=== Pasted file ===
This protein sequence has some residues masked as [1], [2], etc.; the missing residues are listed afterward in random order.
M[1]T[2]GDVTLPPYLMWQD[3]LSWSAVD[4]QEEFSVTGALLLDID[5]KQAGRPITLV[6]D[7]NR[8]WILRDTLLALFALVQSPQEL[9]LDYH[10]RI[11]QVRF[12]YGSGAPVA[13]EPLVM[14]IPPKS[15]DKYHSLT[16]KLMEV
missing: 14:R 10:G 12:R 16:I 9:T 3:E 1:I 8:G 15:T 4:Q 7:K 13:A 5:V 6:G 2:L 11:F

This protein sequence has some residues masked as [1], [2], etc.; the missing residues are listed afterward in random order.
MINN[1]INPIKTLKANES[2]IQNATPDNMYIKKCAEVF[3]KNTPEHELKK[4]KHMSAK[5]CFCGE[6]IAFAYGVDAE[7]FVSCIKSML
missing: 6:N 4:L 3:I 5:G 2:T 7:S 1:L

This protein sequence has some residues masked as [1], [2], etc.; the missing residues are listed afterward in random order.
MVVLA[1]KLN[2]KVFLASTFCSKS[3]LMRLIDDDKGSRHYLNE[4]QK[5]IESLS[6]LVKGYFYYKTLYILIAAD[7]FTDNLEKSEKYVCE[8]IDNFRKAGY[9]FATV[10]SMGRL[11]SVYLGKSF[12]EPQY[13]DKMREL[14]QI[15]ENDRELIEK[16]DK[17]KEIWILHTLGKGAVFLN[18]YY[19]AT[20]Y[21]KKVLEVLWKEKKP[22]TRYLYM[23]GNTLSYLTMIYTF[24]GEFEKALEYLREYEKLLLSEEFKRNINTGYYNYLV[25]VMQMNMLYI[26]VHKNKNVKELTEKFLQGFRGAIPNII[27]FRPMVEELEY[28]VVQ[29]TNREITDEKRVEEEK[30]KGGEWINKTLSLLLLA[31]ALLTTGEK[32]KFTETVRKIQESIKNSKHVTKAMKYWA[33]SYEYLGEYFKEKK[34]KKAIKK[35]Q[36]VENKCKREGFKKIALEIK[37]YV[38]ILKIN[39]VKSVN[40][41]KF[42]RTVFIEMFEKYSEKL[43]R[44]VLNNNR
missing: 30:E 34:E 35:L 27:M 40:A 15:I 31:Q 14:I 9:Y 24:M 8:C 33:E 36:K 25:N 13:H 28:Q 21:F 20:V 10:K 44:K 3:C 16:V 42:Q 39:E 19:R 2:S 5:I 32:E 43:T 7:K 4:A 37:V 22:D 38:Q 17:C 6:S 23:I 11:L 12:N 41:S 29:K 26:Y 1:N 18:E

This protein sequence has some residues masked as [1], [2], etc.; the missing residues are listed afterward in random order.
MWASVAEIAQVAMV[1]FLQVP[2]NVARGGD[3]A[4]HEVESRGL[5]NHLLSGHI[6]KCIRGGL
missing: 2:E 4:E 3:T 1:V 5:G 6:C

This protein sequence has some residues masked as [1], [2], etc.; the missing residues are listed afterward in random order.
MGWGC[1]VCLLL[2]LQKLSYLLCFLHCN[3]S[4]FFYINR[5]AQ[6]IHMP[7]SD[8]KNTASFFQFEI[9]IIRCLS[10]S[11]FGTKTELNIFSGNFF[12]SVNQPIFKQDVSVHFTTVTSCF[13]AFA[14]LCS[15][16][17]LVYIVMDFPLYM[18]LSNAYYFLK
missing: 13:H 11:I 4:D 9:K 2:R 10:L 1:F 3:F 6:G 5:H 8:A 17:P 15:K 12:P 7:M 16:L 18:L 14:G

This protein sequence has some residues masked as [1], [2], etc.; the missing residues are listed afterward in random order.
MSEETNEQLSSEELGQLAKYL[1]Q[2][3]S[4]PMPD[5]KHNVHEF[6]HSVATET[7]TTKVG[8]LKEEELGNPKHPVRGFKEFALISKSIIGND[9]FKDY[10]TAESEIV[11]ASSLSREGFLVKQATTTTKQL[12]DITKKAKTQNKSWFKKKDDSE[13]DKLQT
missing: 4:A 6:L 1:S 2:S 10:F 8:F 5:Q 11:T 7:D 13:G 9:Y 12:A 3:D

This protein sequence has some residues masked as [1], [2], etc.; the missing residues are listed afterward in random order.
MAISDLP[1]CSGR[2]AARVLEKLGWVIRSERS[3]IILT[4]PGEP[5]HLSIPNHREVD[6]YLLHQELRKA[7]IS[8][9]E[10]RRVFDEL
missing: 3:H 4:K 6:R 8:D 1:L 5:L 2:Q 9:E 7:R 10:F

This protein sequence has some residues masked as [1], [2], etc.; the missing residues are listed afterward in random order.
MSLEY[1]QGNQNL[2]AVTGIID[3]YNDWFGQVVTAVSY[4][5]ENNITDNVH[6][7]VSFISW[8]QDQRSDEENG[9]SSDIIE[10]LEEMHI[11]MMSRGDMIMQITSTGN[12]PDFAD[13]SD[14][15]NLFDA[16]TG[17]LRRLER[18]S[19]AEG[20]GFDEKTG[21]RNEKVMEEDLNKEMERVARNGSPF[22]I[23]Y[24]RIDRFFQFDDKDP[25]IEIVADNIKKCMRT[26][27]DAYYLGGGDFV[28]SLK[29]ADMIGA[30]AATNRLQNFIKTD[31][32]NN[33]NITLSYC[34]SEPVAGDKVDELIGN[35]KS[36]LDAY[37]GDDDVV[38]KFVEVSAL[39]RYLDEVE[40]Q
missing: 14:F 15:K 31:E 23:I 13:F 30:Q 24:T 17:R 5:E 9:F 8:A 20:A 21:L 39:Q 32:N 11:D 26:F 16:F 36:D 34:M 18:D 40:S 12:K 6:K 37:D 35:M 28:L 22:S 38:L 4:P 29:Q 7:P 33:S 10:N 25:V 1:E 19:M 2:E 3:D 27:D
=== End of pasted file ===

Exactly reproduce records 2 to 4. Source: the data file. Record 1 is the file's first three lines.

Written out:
This protein sequence has some residues masked as [1], [2], etc.; the missing residues are listed afterward in random order.
MINN[1]INPIKTLKANES[2]IQNATPDNMYIKKCAEVF[3]KNTPEHELKK[4]KHMSAK[5]CFCGE[6]IAFAYGVDAE[7]FVSCIKSML
missing: 6:N 4:L 3:I 5:G 2:T 7:S 1:L

This protein sequence has some residues masked as [1], [2], etc.; the missing residues are listed afterward in random order.
MVVLA[1]KLN[2]KVFLASTFCSKS[3]LMRLIDDDKGSRHYLNE[4]QK[5]IESLS[6]LVKGYFYYKTLYILIAAD[7]FTDNLEKSEKYVCE[8]IDNFRKAGY[9]FATV[10]SMGRL[11]SVYLGKSF[12]EPQY[13]DKMREL[14]QI[15]ENDRELIEK[16]DK[17]KEIWILHTLGKGAVFLN[18]YY[19]AT[20]Y[21]KKVLEVLWKEKKP[22]TRYLYM[23]GNTLSYLTMIYTF[24]GEFEKALEYLREYEKLLLSEEFKRNINTGYYNYLV[25]VMQMNMLYI[26]VHKNKNVKELTEKFLQGFRGAIPNII[27]FRPMVEELEY[28]VVQ[29]TNREITDEKRVEEEK[30]KGGEWINKTLSLLLLA[31]ALLTTGEK[32]KFTETVRKIQESIKNSKHVTKAMKYWA[33]SYEYLGEYFKEKK[34]KKAIKK[35]Q[36]VENKCKREGFKKIALEIK[37]YV[38]ILKIN[39]VKSVN[40][41]KF[42]RTVFIEMFEKYSEKL[43]R[44]VLNNNR
missing: 30:E 34:E 35:L 27:M 40:A 15:I 31:Q 14:I 9:Y 24:M 8:C 33:E 36:K 25:N 13:H 28:Q 21:F 20:V 10:K 44:K 3:C 16:V 42:Q 39:E 19:R 2:S 5:I 32:E 43:T 7:K 4:A 37:V 22:D 38:Q 17:C 6:S 23:I 11:L 12:N 41:S 29:K 26:Y 1:N 18:E

This protein sequence has some residues masked as [1], [2], etc.; the missing residues are listed afterward in random order.
MWASVAEIAQVAMV[1]FLQVP[2]NVARGGD[3]A[4]HEVESRGL[5]NHLLSGHI[6]KCIRGGL
missing: 2:E 4:E 3:T 1:V 5:G 6:C